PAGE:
This little animal is a sun bear. Also called coconut bear or bruan. It is the smallest representative of the Ursidae family. His height at the withers does not exceed 60 centimeters! It is 1.20 meters long. The male rarely weighs more than 90 kg and the female 50 kg.
This nocturnal animal spends the vast majority of its time in the trees on which it builds its nests with branches and twigs. It also finds part of its food there. Its territory is spread over ten Asian countries (India, Bangladesh, Burma, Thailand, Malaysia, Vietnam, Cambodia and neighboring islands). The sun bear is an essential element in its ecosystem. It actively participates in the proper functioning of tropical forests. Indeed, as one study explains: “ This animal is a key species. As the sun bear is fond of fruit, it actively participates in seed dispersal, which helps forest trees survive. The sun bear is also involved in regulating the number of forest pests such as termites. When searching for ants or bees, the bear creates new cavities in trees with its particularly sharp claws. By doing this, the animal is indirectly responsible for creating living spaces for species like the hornbill, the flying squirrel and other small beings living in the trees. By digging through leaf litter in search of food, the Sun Bear leaves scraps for scavengers like pheasant or partridge, helping to maintain the nutrient cycle in forests. "
Less famous than its ice cousin, the polar bear , they unfortunately share the same fatal trajectory. When one drifts dramatically on a piece of ice floe because the climate warms, the other disappears because of its bile and the loss of its habitat useful for the manufacture of palm oil.
The bear has always faced threats. In the 20th century, hunting and poaching nearly decimated it. And even though hunting has largely declined, it continues to be poached to fuel the illegal cash trade and organ trafficking. An example as eloquent as it is distressing, traditional Asian medicine, in particular Chinese, is fond of the bear's gall bladder to manufacture remedies against headaches, ulcers, hemorrhoids, epilepsy among others. The list is long. Let it be said, bear bile works miracles, and it does not date from yesterday. It goes back to the year 659! Even today, this traffic persists. Yet scientists have come up with an equivalent synthetic bile. But nothing helps. To add to the horror, for decades, thousands of bears have been torn from their natural environment to form breeding farms for commercial purposes. Their conditions of detention are unspeakable; stored in cages far too small, their fangs and claws are broken and cut, and they are in constant pain from the catheters used to extract the bile. Laws have been passed to put an end to these breeding but they are flouted. The farms still exist underground. In 2015, the NGO Traffic, which works to combat the trade in wild animals and plants, reported that nearly 60% of the gall bladders on the market, sold in the majority of traditional medicine shops, still came from sun bear.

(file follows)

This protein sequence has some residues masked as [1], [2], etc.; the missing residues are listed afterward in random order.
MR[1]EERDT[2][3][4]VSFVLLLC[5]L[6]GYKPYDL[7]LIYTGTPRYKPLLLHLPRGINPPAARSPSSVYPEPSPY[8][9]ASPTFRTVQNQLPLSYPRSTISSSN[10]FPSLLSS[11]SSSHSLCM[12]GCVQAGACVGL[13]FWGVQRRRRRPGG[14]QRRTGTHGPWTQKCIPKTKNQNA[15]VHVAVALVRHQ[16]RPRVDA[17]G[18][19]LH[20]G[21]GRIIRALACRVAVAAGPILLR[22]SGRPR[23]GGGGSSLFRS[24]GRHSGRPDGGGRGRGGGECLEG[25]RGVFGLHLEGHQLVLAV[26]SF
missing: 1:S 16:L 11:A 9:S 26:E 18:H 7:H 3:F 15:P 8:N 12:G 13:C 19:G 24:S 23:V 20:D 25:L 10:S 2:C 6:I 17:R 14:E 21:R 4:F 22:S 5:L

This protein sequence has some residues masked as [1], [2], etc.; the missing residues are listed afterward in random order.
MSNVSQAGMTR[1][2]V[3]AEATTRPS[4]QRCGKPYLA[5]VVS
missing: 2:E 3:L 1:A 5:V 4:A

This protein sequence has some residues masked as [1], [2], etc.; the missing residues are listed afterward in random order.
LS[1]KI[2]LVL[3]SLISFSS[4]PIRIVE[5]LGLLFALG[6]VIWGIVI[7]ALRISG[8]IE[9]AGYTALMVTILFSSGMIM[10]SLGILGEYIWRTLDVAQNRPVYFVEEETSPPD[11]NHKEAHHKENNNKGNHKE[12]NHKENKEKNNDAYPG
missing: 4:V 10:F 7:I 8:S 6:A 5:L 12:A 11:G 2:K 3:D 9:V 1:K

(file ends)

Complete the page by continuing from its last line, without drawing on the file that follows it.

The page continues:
Another danger for the bear: deforestation . Burma and Thailand, but more broadly South-East Asia, are deforestation on a large scale and destroying its habitat. Millions of hectares of forest went up in smoke, causing much wider damage to the entire local ecosystem. Economic development always demands more farmland. At this rate, palm oil and soybeans will quickly have bear skin. Its population is drastically reduced. This is the reason why the coconut bear was listed in the appendices of CITES (Convention on International Trade in Endangered Species of Wild Fauna and Flora or Washington Convention). In 2008, it was also classified in the category of vulnerable species by IUCN (International Union for the Conservation of Nature).
As in many areas, fortunately, solutions exist. They are not numerous but they are simple and effective. At least in theory. You still have to want to apply them. Let's start by changing our consumption habits. We must refuse all products that contain palm oil. This is the only way to stop the deforestation intended for its manufacture. Every purchase of a product containing it, however small its proportion, is a crime. You have to understand it. Let's take 2 minutes to read the composition of what we are buying. Substitute products abound in our food-stuffed societies.
There is, then, a gigantic work of communication and awareness raising among local populations, to fight against centuries of tradition and culture in order to get each inhabitant to refuse to contribute to this unworthy traffic.
Finally, we can count on the fantastic work done every day on the ground by NGOs but also certain local authorities. The task is arduous but not desperate even if this little bear remains in a very bad position and its future remains as bleak as its beautiful coat.
Thanks to the NGOs:
TRAFFIC (Trade Records Analysis of Flora and Fauna)
BSBCC (Bornean Sun Bear Conservation Center)
WWF For Nature
Not to mention, the many researchers and academics.